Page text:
Woodcarving exhibit opens in Shiraz

TEHRAN –An exhibition of woodcarving works opened to the public in a museum in Shiraz, southern Fars province, on Monday. 

There are some 40 artworks, dating from the Safavid era (1501-1736) to the present day, on display at the exhibit, CHTN reported on Wednesday. 

Known as an artistic technique, woodcarving, Monabbat Kari in Persian, is a branch of the wood industry. The Persian Handicraft dates back to a time when humans became acquainted with sharp tools and began cutting wood. There is a long history behind it in Iran and it is a reminder of the past.

According to some, Iranian wood carving dates back to the first time Iranians got to know wood, making the history of wood inseparable from the history of Monabbat Kari.

At present, this art is widespread throughout Iran, especially in cities like Golpayegan, Isfahan, Shiraz, Abadeh, and Malayer.

Iran’s Malayer may be top on the list for those who are interested to visit a woodcarving hub. The west-central Iranian town is named a global hub for woodcarving and carved-wood furniture by the World Crafts Council – Asia Pacific Region (WCC-APR).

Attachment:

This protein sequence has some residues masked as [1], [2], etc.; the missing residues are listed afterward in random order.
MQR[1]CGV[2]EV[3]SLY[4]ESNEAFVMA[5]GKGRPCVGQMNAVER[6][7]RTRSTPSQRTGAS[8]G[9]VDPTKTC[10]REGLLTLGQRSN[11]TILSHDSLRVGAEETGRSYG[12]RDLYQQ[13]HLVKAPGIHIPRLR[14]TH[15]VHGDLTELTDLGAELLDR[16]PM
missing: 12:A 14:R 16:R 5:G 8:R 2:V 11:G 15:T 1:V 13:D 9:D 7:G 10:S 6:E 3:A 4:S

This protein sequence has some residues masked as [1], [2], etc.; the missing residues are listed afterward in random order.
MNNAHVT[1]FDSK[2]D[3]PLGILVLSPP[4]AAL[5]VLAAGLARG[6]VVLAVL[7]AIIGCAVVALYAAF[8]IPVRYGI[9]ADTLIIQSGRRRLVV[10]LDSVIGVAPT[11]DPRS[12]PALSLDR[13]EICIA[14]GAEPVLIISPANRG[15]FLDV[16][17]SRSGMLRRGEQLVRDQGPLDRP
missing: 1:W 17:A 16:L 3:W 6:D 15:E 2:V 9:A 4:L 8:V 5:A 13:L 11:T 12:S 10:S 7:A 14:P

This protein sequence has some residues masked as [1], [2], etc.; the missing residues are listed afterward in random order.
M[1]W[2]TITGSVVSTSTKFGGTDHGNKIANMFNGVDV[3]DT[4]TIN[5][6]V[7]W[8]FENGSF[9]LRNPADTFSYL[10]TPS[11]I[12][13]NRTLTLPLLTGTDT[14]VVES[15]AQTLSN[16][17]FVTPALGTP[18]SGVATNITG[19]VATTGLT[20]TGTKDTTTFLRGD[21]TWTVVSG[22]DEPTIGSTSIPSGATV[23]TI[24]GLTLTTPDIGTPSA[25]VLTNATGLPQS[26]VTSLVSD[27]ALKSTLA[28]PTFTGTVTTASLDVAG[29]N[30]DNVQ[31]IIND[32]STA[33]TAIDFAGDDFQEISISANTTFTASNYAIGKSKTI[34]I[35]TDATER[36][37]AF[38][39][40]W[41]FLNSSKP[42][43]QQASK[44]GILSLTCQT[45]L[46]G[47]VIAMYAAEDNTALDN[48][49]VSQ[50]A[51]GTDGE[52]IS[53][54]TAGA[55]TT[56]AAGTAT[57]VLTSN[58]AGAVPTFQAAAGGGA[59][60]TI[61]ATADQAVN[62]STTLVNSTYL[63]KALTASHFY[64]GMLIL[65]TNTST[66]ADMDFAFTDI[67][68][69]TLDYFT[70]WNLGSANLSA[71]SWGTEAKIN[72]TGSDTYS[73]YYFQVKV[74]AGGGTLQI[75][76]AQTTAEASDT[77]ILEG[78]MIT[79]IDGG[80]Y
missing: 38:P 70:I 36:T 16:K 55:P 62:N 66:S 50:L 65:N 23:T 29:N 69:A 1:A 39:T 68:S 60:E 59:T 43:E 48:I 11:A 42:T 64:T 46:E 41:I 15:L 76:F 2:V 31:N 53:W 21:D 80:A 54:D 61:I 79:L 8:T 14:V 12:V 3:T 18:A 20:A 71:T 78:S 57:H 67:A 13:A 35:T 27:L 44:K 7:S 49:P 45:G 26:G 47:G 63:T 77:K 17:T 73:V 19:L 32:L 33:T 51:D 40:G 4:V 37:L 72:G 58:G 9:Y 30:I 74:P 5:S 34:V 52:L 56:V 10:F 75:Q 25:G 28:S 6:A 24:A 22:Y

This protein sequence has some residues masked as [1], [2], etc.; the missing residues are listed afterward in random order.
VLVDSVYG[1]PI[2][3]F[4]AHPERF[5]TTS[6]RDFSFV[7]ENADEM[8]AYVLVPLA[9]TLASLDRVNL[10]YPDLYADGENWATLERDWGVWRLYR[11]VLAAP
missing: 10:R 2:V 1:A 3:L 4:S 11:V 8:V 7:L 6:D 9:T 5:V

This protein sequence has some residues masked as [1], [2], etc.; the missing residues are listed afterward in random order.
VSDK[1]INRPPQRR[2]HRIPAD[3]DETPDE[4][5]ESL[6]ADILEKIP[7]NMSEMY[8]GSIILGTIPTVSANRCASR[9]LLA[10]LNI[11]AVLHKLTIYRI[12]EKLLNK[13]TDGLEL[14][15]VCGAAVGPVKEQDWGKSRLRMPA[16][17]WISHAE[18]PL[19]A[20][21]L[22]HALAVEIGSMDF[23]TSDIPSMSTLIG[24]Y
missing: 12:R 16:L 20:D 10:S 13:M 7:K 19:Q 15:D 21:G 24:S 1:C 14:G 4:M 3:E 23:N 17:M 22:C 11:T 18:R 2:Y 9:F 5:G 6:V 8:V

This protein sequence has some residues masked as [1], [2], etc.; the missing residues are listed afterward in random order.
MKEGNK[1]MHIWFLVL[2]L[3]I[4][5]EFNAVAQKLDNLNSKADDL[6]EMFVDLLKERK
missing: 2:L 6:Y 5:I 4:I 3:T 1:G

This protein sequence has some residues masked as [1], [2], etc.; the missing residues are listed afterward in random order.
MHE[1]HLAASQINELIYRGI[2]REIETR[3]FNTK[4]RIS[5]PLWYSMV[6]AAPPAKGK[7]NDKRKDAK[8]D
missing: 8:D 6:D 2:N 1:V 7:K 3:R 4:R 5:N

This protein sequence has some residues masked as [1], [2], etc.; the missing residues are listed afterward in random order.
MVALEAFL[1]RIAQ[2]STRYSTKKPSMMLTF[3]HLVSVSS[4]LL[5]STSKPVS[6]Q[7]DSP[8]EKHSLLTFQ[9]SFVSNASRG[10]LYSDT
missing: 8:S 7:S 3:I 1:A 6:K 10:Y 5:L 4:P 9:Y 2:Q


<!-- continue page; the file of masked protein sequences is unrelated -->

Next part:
Located in Hamedan province, the ancient city is home to over 4,000 furniture workshops in which more than 8,000 woodmasters and some 25,000 crafters are engaged.

Although the art had been practiced in Malayer for a long time ago, it is about a half-century that it has gained prosperity in the region.

Currently, more than 60 percent of the furniture and woodcarving products in Iran are reportedly produced in Malayer and they are sent to various Iranian cities or exported to Central Asian countries, Persian Gulf littoral states, Turkey, and Iraq amongst some others.



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